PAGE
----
In the World Series against the Cleveland Indians, which the Marlins won in seven games, White led the team with three doubles and 10 strikeouts.

In 1998 the Marlins brass cleaned house and sent White to the expansion Arizona Diamondbacks. The 35-year-old finished atop nearly every offensive category, including hits, home runs, and stolen bases, on a team that went 30-58 in the first half of the season. He was the inaugural Diamondbacks All-Star, the third honor of his career. White replaced Tony Gwynn in the fifth inning of the All-Star Game, and went 3-for-3 with a triple, a run, and two singles.35 A free agent after the season, White signed a three-year, $12.4 million contract with Los Angeles Dodgers.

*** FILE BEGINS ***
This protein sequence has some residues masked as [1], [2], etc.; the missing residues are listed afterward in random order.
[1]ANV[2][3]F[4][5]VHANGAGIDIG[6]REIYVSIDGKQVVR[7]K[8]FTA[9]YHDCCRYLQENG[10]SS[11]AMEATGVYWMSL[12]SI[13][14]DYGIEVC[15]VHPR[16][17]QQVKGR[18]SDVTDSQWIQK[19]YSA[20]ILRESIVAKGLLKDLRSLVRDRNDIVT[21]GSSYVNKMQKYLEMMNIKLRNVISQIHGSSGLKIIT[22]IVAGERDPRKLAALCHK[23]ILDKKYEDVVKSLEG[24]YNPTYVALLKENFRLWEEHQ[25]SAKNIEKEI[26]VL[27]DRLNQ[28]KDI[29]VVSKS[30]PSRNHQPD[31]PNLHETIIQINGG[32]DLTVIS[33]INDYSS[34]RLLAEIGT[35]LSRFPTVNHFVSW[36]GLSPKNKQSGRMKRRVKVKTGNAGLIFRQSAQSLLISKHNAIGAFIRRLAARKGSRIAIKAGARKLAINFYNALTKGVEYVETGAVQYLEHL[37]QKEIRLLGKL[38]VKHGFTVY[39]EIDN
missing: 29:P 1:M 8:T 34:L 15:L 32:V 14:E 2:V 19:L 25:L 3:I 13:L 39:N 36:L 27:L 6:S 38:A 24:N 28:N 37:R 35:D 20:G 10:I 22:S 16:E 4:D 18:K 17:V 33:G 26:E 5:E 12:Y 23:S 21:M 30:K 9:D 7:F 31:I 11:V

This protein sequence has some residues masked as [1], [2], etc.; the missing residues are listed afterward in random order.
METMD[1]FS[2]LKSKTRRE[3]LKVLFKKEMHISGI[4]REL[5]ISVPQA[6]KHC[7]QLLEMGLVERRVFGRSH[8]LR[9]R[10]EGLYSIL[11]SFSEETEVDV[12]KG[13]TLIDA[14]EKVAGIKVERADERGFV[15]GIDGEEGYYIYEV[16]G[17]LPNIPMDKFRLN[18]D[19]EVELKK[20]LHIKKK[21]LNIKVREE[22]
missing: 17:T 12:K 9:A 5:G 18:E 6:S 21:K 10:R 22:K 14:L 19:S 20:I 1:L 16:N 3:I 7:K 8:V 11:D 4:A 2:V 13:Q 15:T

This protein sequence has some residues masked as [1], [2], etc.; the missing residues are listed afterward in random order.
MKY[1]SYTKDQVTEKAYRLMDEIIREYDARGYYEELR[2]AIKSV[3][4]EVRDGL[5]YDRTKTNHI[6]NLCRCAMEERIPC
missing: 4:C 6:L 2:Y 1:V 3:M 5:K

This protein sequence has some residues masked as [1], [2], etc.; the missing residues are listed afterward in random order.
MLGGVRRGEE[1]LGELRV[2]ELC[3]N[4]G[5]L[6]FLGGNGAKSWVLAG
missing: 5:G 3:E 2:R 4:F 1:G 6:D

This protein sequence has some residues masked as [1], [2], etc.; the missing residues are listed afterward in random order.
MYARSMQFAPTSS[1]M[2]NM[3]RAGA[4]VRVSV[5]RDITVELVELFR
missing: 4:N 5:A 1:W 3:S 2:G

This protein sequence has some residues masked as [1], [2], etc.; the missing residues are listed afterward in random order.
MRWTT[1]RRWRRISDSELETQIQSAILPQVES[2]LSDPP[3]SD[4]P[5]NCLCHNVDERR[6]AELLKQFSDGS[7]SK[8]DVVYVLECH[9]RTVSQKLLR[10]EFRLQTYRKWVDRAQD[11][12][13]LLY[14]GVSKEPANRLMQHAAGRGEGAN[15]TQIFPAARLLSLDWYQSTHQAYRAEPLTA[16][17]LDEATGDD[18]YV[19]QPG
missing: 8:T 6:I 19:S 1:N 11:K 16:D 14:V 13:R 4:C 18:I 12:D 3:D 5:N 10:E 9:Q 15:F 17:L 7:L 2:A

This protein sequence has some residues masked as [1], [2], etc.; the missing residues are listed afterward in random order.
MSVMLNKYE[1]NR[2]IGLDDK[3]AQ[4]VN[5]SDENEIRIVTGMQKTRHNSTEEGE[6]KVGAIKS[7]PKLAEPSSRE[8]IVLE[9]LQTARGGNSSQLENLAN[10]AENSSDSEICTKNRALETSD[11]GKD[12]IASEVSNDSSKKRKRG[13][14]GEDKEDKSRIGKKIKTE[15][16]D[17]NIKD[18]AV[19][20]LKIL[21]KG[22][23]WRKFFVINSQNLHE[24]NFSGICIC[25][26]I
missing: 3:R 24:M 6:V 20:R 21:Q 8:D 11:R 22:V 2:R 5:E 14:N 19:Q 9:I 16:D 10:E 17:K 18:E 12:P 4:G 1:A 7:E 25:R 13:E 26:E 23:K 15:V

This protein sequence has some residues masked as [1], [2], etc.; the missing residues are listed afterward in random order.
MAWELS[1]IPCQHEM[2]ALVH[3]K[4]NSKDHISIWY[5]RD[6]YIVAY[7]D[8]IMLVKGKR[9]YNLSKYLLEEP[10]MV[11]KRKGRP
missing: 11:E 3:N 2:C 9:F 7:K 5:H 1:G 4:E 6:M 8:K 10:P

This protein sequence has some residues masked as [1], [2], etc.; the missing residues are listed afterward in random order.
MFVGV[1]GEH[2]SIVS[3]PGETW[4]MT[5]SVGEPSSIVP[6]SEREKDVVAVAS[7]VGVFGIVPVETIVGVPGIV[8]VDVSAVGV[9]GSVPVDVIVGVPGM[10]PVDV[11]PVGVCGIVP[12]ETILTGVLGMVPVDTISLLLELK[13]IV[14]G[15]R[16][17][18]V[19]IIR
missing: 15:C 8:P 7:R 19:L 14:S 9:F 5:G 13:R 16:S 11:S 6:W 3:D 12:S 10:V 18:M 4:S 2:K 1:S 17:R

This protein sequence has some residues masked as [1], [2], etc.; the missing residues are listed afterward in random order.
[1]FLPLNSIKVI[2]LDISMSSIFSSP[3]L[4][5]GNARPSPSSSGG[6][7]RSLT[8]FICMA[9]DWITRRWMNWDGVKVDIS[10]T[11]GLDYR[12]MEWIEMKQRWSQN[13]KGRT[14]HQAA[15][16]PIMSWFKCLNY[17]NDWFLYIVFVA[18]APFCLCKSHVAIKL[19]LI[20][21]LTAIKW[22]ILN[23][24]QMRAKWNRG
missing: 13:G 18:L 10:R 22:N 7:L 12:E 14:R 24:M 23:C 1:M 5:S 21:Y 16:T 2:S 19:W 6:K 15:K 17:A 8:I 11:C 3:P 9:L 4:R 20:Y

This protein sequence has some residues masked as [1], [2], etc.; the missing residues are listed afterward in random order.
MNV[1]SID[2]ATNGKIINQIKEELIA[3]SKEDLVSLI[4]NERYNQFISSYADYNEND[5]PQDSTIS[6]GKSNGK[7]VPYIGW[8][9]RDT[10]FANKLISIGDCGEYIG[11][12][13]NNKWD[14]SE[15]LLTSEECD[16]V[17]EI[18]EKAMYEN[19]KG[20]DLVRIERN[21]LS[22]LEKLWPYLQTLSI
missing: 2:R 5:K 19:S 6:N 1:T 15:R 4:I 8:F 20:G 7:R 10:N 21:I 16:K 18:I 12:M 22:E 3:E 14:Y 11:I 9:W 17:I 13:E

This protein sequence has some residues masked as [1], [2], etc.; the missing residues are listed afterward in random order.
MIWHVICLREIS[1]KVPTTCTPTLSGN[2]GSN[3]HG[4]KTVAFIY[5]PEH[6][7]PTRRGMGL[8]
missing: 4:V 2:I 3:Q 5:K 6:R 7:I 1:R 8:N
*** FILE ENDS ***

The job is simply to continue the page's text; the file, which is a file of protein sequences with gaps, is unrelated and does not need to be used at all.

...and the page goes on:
White’s 1999 season production fell below his career average, and he was nowhere near the top of the team rankings as in prior years. He was an aging fielder who could no longer rely on speed and power to impact the game. Coming into the 2000 season, an opposing team’s scout noted that “Devon White is a problem in center field. He doesn’t dive for balls or come to play every day.”36

White suffered a partial tear of his left rotator cuff diving for a ball in a game in May. He was placed on the 15-day disabled list. He played just 47 more games that season.

In the final year of his contract, White was relegated to fourth-outfielder duties, likely for a number of reasons, including injury risk, performance, and to make room for the newly acquired Tom Goodwin.37 White was understandably unhappy and requested a trade. On February 24, 2001, he was sent to the Milwaukee Brewers for Marquis Grissom and Ruddy Lugo.38